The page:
Who will meet Chinese Xi this week and what are the risks?



Chinese President Xi Jinping arrived on Monday for the G20 summit in Bali, Indonesia, after nearly three years of self-imposed pandemic isolation.

Having secured an ill-conceived third term as Communist Party leader, Xi will have the wind in his back as he prepares to meet a series of dignitaries on what is his second overseas trip since early 2020.

Here’s a rundown of Xi’s confirmed meetings this week — and what’s at stake:

-Joe Biden-

On Monday afternoon, Xi met US President Joe Biden for their first personal talks since the US leader’s election and the first China-US summit since 2019.

The rivalry between the world’s two largest economies has intensified sharply, with Beijing becoming more powerful and determined to outpace the US-led global order that has prevailed for decades.

The two have spoken on the phone five times since Biden took office last year.

Biden is expected to push China to rein in its ally North Korea after a record series of missile tests.

But the biggest sticking point remains Taiwan, a self-governing island claimed by Beijing.

After US House Speaker Nancy Pelosi visited Taiwan in August, China conducted large-scale military exercises in an unprecedented show of intimidation and canceled several cooperation projects between the US and China.

US officials have since said they believe China has accelerated its timetable to seize the island, and Biden has suggested — in comments later retracted — that Washington would support Taiwan militarily if attacked.

– Anthony Albanese –

Xi will meet Australian Prime Minister Anthony Albanese on Tuesday, in the first leaders-level meeting between the two countries since 2019.

It’s another highly anticipated meeting, as both sides will look to repair relations after they deteriorated rapidly in the early days of the pandemic.

Canberra has criticized Beijing for its apparent lack of transparency on the origins of the Covid pandemic, prompting China to freeze ministerial contact and impose trade embargoes on several Australian goods.

Also read: Xi Jinping secures a historic third term as China’s leader

China is Australia’s largest trading partner, and Albanese urged Beijing to lift trade sanctions shortly after he installed his new centre-left government in May.

But actions by Australia to strengthen security and defense ties with other NATO members have angered China, and the two countries are now vying for influence over Pacific island states long neglected by the West.

-Emmanuel Macron-

Quickly on the heels of German Chancellor Olaf Scholz’s visit to Beijing this month, Beijing confirmed a meeting between Xi and his French counterpart, Emmanuel Macron, took place in Bali.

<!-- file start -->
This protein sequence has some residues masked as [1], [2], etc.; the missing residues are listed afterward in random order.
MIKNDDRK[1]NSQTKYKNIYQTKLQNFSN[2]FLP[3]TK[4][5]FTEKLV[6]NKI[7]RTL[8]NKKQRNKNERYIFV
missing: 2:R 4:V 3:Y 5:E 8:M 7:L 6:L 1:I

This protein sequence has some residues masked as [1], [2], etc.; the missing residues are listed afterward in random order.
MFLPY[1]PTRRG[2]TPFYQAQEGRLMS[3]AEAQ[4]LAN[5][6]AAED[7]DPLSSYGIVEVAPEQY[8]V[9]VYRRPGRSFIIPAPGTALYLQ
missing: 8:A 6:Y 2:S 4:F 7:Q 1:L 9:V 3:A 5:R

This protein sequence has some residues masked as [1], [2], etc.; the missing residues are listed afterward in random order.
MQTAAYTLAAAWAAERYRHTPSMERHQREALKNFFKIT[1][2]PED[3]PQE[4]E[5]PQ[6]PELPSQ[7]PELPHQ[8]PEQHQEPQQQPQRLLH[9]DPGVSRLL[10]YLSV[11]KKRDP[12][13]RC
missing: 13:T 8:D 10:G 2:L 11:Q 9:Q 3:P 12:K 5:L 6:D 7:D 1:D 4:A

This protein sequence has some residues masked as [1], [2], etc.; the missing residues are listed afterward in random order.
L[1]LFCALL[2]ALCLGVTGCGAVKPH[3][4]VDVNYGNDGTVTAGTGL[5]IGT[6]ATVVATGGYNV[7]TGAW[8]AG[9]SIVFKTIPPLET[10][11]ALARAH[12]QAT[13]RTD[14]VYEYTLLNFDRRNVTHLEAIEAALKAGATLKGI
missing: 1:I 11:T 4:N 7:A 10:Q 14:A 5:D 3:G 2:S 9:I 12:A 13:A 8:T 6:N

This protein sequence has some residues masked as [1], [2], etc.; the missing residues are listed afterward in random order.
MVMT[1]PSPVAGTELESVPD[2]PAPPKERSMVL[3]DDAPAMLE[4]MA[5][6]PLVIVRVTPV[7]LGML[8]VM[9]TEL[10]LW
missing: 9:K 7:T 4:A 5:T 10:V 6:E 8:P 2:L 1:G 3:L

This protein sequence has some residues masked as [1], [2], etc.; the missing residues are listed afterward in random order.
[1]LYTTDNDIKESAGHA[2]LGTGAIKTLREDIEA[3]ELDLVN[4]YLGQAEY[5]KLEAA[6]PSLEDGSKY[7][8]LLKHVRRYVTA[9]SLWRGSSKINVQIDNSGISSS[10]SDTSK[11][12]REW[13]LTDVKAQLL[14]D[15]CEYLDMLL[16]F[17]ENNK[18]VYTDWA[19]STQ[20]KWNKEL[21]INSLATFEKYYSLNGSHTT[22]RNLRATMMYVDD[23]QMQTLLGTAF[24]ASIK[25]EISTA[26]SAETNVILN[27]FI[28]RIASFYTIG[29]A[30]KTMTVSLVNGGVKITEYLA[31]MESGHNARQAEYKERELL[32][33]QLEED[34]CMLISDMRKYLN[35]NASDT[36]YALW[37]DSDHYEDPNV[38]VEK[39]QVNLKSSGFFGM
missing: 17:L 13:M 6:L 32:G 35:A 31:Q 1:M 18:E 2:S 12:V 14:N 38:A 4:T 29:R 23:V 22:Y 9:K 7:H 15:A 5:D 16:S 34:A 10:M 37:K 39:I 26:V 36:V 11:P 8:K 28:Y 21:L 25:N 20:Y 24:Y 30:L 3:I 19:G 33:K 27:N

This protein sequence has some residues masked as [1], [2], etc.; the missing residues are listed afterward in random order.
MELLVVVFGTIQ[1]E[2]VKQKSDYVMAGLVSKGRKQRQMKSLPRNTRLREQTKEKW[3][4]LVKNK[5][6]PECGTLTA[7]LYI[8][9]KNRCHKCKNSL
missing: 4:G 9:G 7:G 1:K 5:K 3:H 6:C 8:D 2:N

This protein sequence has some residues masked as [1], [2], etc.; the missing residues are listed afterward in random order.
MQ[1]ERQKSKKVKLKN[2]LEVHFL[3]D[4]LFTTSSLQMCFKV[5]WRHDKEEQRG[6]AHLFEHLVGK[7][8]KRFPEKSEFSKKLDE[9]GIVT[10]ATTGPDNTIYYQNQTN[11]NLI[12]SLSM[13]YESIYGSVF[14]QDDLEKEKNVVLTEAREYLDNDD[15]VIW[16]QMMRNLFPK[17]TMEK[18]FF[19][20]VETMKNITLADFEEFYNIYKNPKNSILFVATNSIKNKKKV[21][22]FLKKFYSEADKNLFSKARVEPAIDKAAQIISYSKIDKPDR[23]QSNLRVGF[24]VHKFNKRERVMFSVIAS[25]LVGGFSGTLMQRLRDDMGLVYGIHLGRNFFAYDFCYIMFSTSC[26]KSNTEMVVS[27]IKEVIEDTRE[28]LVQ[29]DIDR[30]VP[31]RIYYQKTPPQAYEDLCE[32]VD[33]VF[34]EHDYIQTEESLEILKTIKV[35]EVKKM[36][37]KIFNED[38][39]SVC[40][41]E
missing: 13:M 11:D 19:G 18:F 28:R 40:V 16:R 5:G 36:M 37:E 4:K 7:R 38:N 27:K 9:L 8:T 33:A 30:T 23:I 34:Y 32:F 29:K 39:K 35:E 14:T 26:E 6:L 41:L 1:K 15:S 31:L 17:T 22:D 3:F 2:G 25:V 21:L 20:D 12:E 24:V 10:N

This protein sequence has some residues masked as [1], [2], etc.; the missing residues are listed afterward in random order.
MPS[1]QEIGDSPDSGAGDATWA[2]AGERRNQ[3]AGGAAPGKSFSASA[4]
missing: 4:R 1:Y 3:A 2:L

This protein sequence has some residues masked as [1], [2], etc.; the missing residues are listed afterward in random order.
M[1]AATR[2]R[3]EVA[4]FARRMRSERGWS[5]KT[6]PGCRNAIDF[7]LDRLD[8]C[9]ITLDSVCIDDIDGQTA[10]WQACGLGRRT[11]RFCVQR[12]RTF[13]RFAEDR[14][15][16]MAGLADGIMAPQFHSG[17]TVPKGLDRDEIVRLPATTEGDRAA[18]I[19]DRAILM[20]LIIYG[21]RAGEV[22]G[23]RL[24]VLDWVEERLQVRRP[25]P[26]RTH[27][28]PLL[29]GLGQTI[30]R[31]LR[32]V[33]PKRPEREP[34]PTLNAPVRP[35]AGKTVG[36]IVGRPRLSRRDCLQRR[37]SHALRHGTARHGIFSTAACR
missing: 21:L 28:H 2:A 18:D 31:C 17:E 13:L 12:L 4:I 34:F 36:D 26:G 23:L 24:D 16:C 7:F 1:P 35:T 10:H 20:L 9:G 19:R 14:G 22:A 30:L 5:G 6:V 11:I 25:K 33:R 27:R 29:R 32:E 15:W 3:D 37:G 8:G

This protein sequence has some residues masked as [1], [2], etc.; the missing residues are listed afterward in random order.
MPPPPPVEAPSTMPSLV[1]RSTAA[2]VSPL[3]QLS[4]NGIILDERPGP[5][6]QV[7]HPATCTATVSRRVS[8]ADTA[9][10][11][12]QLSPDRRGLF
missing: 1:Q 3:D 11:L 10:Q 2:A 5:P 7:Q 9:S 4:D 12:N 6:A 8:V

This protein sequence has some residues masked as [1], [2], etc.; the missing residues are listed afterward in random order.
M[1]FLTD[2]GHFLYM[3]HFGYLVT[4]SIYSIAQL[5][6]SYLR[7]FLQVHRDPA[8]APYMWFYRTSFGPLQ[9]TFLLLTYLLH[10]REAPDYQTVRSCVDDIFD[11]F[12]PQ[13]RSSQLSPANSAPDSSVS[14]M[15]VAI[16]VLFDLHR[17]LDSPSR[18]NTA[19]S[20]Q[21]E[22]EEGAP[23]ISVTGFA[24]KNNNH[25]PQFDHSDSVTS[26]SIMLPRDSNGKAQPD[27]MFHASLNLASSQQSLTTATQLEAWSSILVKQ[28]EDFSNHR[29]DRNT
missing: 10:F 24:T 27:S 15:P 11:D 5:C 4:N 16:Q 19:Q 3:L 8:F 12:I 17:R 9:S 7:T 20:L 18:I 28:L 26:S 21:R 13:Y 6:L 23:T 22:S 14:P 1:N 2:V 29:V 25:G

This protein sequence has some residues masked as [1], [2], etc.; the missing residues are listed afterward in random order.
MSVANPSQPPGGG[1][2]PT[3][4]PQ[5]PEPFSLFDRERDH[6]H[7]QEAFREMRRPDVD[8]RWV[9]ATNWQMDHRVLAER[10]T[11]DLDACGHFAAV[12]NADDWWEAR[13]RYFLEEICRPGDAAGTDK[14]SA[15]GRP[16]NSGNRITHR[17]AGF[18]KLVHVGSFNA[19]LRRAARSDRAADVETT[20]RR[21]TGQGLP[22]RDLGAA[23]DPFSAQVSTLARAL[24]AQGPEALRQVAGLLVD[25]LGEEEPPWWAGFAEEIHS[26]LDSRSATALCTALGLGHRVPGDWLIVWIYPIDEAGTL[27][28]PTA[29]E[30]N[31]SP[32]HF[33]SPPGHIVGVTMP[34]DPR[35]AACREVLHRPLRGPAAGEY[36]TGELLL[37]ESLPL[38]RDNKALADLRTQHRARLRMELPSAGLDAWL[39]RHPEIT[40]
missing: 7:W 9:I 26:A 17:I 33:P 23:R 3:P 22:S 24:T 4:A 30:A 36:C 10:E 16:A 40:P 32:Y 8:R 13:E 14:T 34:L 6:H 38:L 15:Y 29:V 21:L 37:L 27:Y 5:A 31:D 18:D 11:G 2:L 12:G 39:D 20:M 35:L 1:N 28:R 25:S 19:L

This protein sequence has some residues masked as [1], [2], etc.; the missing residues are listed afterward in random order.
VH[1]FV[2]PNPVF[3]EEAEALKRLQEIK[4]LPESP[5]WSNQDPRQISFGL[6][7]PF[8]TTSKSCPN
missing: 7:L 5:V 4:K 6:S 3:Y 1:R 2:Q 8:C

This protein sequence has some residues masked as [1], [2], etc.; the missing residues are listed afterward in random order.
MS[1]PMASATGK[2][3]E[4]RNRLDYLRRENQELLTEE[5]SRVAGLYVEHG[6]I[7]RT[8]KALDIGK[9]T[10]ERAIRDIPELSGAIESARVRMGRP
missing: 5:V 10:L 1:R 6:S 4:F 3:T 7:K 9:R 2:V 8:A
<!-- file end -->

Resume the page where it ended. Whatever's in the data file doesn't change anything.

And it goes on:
Macron will no doubt feel pressure to deliver on Ukraine, after Schulze made Xi declare that China opposes the use of nuclear weapons — a rare acknowledgment because Beijing usually does not publicly criticize its ally Russia’s actions.

Macron will also seek to shore up deteriorating relations between China and the European Union, after a tense call between Xi and EU leaders in April that was later described as a “deaf dialogue”.

In return, Xi will want to secure more trade cooperation with France and seek to distance Europe from the United States.

– Joko Widodo –

Indonesian officials have confirmed that Xi will meet President Joko Widodo, better known as Jokowi, during his stay from Monday to Thursday.

After eight years in power, the Indonesian leader is looking to boost his international influence, trying to negotiate peace talks between Russia and Ukraine.

Also read: China’s assertive foreign policy under President Xi

He last visited China in July, after having multiple phone calls with Xi during the pandemic.

Jokowi will want to boost economic ties with his country’s largest trading partner, but a major Chinese-financed railway has been plagued by construction delays and concerns about excessive debt to China.

– Fumio Kishida –

Xi will meet Japanese Prime Minister Fumio Kishida on Thursday at the APEC summit in Bangkok.

Sino-Japanese relations have fallen into a tailspin after Tokyo took a harder line on security issues including Taiwan and China’s territorial claims in the South China Sea, and moved closer to Washington.

But Tokyo still needs Beijing’s help on the North Korean nuclear issue, despite China’s reluctance to use stronger measures against its volatile neighbor.

Related Posts

Leave a Reply

Your email address will not be published. Required fields are marked *